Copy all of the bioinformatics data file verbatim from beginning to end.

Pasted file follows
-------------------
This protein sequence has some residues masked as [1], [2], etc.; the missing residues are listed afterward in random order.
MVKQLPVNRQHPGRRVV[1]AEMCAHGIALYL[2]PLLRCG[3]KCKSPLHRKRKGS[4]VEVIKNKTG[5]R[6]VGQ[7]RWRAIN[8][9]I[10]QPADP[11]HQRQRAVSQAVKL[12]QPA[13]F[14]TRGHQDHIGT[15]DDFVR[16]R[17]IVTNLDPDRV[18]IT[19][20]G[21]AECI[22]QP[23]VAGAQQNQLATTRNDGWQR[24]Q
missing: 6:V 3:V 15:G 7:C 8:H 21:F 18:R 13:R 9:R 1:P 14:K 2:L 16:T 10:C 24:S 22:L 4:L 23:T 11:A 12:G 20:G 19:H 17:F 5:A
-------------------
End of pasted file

This protein sequence has some residues masked as [1], [2], etc.; the missing residues are listed afterward in random order.
MVKQLPVNRQHPGRRVV[1]AEMCAHGIALYL[2]PLLRCG[3]KCKSPLHRKRKGS[4]VEVIKNKTG[5]R[6]VGQ[7]RWRAIN[8][9]I[10]QPADP[11]HQRQRAVSQAVKL[12]QPA[13]F[14]TRGHQDHIGT[15]DDFVR[16]R[17]IVTNLDPDRV[18]IT[19][20]G[21]AECI[22]QP[23]VAGAQQNQLATTRNDGWQR[24]Q
missing: 6:V 3:V 15:G 7:C 8:H 21:F 18:R 13:R 9:R 1:P 14:K 2:L 16:T 10:C 24:S 22:L 4:L 23:T 11:A 12:G 20:G 19:H 17:F 5:A